3 3 example of 2,4-D the acid form of 2,4-D is only slightly soluble in water and oil so use is limited in commercial formulations the acid can be reacted with bases to form salts: common salt formulations include sodium, potassium, ammonium, lithium, and several amine salts these compounds ionize (dissociate) in water to form charged particles (see Figure 5.5; Major forms of 2,4-D; page 9) all salts listed above are soluble in water with the amine salt being the most soluble and the most commonly used salts are not soluble in oil and when used as foliar treatments must be applied with wetting agents to enhance penetration into the leaf the acid can be reacted with alcohols to form esters: esters of 2,4-D are nonpolar molecules and do not ionize (see Figure 5.5; page 9) they are insoluble in water, but highly soluble in oil during formulation they are usually diluted in oil-based solvents and mixed with an emulsifying agent (keeps the oil-ester droplets suspended in water) oils may be used directly as carriers for application of esters particularly for treatment of woody species ester formulations more readily wet and penetrate plant cuticles and are more toxic to plants than the salt formulations the salts of phenoxy herbicides are non-volatile, whereas the ester formulations vary in their degree of volatility

4 4 volatility of an ester is determined by molecular weight of the alcohol: short-chain, low-molecular-weight alcohols of five or fewer carbons lead to the formation of highly volatile esters low volatile esters are heavier and consist of long-chained alcohols with an ether linkage (although called low volatile, they are still somewhat volatile) see Figure 5.5; page 9 effect of hard water on herbicide chemistry hard water (water having high calcium or magnesium content; calcium content of 125 ppm) can affect herbicide stability example of 2,4-D: 2,4-D dissociates in water, the sodium and potassium molecules are released leaving the 2,4-D anion calcium and magnesium bind to the 2,4-D anion causing formation of precipitates that clog filters and nozzles amine salts are less susceptible than the alkali salts to forming precipitates; the esters have excellent stability in water example of Roundup (glyphosate): in hard water, the isopropyl amine salt of glyphosate (see Lecture Inhibition of Amino Acid Synthesis) reacts with CaCO 2 to form a calcium salt of glyphosate, which is not acceptable to the plant (does not readily pass through the cell membrane) resulting in decreased activity to remedy the situation, ammonium sulfate (NH 4 SO 4 ) is added to the spray solution. the reaction of NH 4 SO 4 with the CaCO 2 forms CaSO 4 and the ammonium salt of glyphosate this removes Ca as a factor affecting glyphosate activity The ammonium salt of glyphosate is acceptable to the plant (readily passes through the cell membrane) and weeds are controlled. effect of water ph on herbicide chemistry example of Asulox/Asulam (asulam):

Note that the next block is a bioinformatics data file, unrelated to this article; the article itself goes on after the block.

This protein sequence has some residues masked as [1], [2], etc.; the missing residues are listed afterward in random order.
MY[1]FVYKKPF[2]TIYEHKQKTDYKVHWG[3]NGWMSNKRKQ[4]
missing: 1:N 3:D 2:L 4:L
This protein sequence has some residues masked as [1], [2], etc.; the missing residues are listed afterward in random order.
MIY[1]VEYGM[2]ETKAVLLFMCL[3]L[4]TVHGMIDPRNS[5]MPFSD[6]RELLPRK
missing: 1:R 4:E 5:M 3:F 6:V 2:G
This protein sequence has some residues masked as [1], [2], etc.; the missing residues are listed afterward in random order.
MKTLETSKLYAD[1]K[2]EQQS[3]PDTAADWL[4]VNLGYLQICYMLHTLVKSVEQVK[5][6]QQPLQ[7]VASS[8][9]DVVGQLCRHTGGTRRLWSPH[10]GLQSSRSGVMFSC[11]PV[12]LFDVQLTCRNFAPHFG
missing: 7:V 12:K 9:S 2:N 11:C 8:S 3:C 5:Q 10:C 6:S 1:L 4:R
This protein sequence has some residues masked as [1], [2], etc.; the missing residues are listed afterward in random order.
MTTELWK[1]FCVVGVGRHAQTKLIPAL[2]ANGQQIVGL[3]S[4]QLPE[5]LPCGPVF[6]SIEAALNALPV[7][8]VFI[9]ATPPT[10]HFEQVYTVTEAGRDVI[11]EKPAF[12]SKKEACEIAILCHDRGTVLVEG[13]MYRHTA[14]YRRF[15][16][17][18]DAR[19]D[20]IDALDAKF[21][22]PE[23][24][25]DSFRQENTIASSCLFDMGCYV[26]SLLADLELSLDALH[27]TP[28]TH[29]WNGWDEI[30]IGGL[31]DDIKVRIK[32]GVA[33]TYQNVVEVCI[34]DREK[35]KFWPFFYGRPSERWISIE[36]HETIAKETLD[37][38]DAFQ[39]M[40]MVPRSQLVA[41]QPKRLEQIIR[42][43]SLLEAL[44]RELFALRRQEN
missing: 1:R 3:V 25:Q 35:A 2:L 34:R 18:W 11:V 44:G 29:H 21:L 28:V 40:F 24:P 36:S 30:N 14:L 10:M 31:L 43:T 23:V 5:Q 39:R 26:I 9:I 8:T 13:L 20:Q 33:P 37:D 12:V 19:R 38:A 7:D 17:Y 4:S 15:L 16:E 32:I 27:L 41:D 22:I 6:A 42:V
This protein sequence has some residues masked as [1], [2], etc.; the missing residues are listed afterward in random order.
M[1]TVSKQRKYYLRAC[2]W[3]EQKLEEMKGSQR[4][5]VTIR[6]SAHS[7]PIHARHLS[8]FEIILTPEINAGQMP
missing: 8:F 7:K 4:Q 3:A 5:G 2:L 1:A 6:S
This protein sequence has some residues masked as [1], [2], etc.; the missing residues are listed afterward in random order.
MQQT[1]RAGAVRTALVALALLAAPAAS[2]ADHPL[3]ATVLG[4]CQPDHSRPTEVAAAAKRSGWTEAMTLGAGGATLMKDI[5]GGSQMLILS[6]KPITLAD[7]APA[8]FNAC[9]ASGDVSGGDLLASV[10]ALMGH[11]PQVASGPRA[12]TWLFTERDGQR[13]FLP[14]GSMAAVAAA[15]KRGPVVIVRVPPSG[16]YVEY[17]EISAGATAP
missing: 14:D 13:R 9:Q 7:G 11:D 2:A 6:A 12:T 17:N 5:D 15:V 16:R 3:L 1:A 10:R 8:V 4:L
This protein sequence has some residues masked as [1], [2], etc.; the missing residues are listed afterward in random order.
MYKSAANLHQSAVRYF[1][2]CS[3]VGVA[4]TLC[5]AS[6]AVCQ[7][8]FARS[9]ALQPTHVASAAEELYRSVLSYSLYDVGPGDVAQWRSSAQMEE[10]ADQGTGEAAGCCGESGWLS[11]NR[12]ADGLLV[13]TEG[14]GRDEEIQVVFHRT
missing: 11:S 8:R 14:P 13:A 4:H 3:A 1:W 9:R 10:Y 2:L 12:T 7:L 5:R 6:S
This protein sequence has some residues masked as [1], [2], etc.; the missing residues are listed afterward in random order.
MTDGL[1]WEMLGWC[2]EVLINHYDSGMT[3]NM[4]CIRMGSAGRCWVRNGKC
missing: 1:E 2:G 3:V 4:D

5 5 High ph of water used as a herbicide carrier (ph of 8 or more) can result in the breakdown (degradation) of some herbicides through alkaline hydrolysis. This has been documented for Asulox/Asulam, which is used extensively for johnsongrass control in sugarcane. To alleviate this problem, a buffer is added to the spray solution, lowering the ph of the spray solution. 5. Herbicide classification by chemistry most herbicides are classified into groups (chemical families) according to common chemistry chemical groups will have a common base structure and substitutions on the base molecular structure will determine the specific herbicide much of the remaining course will concentrate on herbicides classified by both chemical family and mode of action